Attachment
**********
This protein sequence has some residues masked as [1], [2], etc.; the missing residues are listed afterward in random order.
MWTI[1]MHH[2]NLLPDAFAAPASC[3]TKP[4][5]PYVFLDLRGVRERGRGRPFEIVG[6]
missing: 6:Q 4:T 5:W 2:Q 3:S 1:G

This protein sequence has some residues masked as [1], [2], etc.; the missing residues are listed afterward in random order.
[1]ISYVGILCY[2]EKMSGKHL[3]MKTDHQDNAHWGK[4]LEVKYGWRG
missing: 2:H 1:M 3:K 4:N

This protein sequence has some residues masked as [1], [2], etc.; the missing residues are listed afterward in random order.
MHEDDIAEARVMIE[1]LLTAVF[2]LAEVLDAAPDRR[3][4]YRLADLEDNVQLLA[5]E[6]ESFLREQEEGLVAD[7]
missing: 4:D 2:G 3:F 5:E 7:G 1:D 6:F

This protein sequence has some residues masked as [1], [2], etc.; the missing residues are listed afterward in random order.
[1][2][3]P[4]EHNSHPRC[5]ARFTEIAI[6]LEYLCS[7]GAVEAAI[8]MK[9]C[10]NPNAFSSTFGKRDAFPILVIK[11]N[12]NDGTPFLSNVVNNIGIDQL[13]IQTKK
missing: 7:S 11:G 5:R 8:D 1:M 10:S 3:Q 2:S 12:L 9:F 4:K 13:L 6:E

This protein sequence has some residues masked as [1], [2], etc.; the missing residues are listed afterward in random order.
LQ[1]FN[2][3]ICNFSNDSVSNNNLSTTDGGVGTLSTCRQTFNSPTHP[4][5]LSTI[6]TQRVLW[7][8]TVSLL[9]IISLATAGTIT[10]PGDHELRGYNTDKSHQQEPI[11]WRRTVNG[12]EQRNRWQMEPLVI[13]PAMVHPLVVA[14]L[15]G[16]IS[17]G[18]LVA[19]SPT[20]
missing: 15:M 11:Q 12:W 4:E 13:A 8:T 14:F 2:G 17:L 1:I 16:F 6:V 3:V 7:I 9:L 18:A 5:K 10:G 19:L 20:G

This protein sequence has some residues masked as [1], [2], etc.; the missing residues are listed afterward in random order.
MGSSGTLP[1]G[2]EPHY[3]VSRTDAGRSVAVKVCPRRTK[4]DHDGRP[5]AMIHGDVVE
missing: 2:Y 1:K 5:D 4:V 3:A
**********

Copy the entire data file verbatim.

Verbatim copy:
This protein sequence has some residues masked as [1], [2], etc.; the missing residues are listed afterward in random order.
MWTI[1]MHH[2]NLLPDAFAAPASC[3]TKP[4][5]PYVFLDLRGVRERGRGRPFEIVG[6]
missing: 6:Q 4:T 5:W 2:Q 3:S 1:G

This protein sequence has some residues masked as [1], [2], etc.; the missing residues are listed afterward in random order.
[1]ISYVGILCY[2]EKMSGKHL[3]MKTDHQDNAHWGK[4]LEVKYGWRG
missing: 2:H 1:M 3:K 4:N

This protein sequence has some residues masked as [1], [2], etc.; the missing residues are listed afterward in random order.
MHEDDIAEARVMIE[1]LLTAVF[2]LAEVLDAAPDRR[3][4]YRLADLEDNVQLLA[5]E[6]ESFLREQEEGLVAD[7]
missing: 4:D 2:G 3:F 5:E 7:G 1:D 6:F

This protein sequence has some residues masked as [1], [2], etc.; the missing residues are listed afterward in random order.
[1][2][3]P[4]EHNSHPRC[5]ARFTEIAI[6]LEYLCS[7]GAVEAAI[8]MK[9]C[10]NPNAFSSTFGKRDAFPILVIK[11]N[12]NDGTPFLSNVVNNIGIDQL[13]IQTKK
missing: 7:S 11:G 5:R 8:D 1:M 10:S 3:Q 2:S 12:L 9:F 4:K 13:L 6:E

This protein sequence has some residues masked as [1], [2], etc.; the missing residues are listed afterward in random order.
LQ[1]FN[2][3]ICNFSNDSVSNNNLSTTDGGVGTLSTCRQTFNSPTHP[4][5]LSTI[6]TQRVLW[7][8]TVSLL[9]IISLATAGTIT[10]PGDHELRGYNTDKSHQQEPI[11]WRRTVNG[12]EQRNRWQMEPLVI[13]PAMVHPLVVA[14]L[15]G[16]IS[17]G[18]LVA[19]SPT[20]
missing: 15:M 11:Q 12:W 4:E 13:A 8:T 14:F 2:G 17:L 1:I 16:F 6:V 3:V 7:I 9:L 18:A 5:K 10:G 19:L 20:G

This protein sequence has some residues masked as [1], [2], etc.; the missing residues are listed afterward in random order.
MGSSGTLP[1]G[2]EPHY[3]VSRTDAGRSVAVKVCPRRTK[4]DHDGRP[5]AMIHGDVVE
missing: 2:Y 1:K 5:D 4:V 3:A